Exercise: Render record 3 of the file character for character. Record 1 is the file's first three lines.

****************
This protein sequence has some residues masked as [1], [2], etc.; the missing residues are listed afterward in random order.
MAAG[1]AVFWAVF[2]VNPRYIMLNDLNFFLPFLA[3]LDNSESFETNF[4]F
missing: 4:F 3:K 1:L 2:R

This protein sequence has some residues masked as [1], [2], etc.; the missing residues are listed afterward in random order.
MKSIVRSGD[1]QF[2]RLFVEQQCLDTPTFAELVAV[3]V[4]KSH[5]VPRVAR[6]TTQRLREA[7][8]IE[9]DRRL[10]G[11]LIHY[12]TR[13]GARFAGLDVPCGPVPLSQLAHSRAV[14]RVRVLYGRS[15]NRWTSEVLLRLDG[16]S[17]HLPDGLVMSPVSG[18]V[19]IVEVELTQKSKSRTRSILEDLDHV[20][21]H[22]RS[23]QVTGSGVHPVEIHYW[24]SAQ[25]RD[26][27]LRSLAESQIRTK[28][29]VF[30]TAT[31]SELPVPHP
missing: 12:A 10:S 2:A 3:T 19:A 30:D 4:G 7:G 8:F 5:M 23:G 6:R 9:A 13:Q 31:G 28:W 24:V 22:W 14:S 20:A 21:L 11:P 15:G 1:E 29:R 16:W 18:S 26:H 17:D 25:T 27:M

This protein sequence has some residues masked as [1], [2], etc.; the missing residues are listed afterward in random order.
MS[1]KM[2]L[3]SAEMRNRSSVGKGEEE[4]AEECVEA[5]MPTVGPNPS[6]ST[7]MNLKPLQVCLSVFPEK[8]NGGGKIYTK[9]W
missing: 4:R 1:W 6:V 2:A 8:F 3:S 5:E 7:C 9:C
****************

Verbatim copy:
This protein sequence has some residues masked as [1], [2], etc.; the missing residues are listed afterward in random order.
MS[1]KM[2]L[3]SAEMRNRSSVGKGEEE[4]AEECVEA[5]MPTVGPNPS[6]ST[7]MNLKPLQVCLSVFPEK[8]NGGGKIYTK[9]W
missing: 4:R 1:W 6:V 2:A 8:F 3:S 5:E 7:C 9:C